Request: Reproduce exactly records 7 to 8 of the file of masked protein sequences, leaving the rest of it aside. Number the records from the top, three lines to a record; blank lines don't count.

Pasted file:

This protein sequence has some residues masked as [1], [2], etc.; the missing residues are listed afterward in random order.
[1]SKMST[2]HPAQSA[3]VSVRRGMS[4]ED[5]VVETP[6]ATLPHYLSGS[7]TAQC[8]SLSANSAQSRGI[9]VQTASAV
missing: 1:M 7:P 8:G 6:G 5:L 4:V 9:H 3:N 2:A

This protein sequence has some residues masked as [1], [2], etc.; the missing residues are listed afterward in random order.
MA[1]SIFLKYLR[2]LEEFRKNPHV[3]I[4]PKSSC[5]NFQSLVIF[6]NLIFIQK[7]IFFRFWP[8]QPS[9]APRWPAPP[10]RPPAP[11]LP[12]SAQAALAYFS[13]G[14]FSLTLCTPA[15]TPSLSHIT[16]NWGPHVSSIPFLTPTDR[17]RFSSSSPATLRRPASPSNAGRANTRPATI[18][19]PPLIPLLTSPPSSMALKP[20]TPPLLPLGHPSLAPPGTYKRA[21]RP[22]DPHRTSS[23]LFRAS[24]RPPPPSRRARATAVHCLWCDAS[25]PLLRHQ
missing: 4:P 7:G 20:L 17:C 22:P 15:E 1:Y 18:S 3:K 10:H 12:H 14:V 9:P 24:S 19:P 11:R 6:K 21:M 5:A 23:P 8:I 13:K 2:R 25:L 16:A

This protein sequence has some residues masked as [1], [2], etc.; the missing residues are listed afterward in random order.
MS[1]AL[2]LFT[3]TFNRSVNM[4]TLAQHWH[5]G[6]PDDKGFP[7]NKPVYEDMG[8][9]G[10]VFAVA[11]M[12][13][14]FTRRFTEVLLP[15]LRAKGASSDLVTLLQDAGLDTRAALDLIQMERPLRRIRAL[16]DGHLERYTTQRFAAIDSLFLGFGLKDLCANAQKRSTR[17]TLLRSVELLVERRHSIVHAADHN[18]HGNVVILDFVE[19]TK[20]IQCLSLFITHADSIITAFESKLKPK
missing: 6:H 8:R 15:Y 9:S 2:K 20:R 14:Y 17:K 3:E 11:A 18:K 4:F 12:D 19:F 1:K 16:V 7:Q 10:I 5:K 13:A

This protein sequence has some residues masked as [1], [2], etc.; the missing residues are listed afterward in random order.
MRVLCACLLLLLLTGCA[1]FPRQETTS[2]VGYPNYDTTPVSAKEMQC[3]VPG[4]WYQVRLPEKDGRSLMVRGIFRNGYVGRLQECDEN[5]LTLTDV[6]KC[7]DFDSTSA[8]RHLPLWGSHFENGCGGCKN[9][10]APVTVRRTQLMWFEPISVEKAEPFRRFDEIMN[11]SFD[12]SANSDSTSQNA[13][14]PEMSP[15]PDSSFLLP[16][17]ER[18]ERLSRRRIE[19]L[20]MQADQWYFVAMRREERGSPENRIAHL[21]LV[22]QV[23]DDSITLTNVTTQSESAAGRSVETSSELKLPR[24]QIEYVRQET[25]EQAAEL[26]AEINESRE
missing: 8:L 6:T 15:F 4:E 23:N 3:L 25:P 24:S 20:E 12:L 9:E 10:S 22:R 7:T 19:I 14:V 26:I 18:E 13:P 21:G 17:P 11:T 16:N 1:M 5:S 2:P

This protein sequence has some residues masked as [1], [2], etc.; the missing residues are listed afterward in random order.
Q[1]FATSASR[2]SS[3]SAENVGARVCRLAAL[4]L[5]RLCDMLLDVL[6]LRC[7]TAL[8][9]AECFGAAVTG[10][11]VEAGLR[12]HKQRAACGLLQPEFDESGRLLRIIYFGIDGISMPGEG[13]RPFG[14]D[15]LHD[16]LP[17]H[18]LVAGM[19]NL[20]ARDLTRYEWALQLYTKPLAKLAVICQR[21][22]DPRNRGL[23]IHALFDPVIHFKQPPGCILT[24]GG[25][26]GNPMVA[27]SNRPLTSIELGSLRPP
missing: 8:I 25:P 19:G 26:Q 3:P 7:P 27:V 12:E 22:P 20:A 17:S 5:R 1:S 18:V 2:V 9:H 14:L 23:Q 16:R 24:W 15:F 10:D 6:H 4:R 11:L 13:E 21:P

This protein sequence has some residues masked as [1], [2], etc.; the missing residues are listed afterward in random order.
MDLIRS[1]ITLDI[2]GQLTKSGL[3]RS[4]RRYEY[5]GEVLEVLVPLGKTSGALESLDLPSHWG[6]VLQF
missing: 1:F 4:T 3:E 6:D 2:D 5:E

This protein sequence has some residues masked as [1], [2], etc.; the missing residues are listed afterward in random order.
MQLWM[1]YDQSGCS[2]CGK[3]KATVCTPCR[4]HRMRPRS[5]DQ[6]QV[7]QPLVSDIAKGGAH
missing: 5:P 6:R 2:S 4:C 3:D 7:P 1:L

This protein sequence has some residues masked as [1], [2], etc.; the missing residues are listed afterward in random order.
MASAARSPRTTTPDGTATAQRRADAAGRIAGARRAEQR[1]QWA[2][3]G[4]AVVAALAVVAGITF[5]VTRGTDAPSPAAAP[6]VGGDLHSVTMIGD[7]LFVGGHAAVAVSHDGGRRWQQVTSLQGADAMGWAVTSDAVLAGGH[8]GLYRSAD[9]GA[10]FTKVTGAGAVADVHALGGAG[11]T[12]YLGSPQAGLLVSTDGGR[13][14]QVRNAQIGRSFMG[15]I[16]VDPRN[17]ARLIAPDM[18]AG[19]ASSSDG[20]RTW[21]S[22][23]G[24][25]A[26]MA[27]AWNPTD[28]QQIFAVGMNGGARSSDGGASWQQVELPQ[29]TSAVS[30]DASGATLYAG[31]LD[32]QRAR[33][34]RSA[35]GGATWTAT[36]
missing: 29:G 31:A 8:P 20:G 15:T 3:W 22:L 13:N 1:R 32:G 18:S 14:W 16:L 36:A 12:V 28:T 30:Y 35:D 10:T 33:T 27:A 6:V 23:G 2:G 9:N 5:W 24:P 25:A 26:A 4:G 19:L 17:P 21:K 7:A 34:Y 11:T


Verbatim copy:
This protein sequence has some residues masked as [1], [2], etc.; the missing residues are listed afterward in random order.
MQLWM[1]YDQSGCS[2]CGK[3]KATVCTPCR[4]HRMRPRS[5]DQ[6]QV[7]QPLVSDIAKGGAH
missing: 5:P 6:R 2:S 4:C 3:D 7:P 1:L

This protein sequence has some residues masked as [1], [2], etc.; the missing residues are listed afterward in random order.
MASAARSPRTTTPDGTATAQRRADAAGRIAGARRAEQR[1]QWA[2][3]G[4]AVVAALAVVAGITF[5]VTRGTDAPSPAAAP[6]VGGDLHSVTMIGD[7]LFVGGHAAVAVSHDGGRRWQQVTSLQGADAMGWAVTSDAVLAGGH[8]GLYRSAD[9]GA[10]FTKVTGAGAVADVHALGGAG[11]T[12]YLGSPQAGLLVSTDGGR[13][14]QVRNAQIGRSFMG[15]I[16]VDPRN[17]ARLIAPDM[18]AG[19]ASSSDG[20]RTW[21]S[22][23]G[24][25]A[26]MA[27]AWNPTD[28]QQIFAVGMNGGARSSDGGASWQQVELPQ[29]TSAVS[30]DASGATLYAG[31]LD[32]QRAR[33][34]RSA[35]GGATWTAT[36]
missing: 29:G 31:A 8:P 20:G 15:T 3:W 22:L 13:N 1:R 32:G 18:S 14:W 16:L 36:A 12:V 28:T 30:Y 35:D 10:T 33:T 27:A 6:V 23:G 2:G 9:N 5:W 24:P 25:A 26:A 4:G 19:L 17:P 21:K 7:A 34:Y 11:T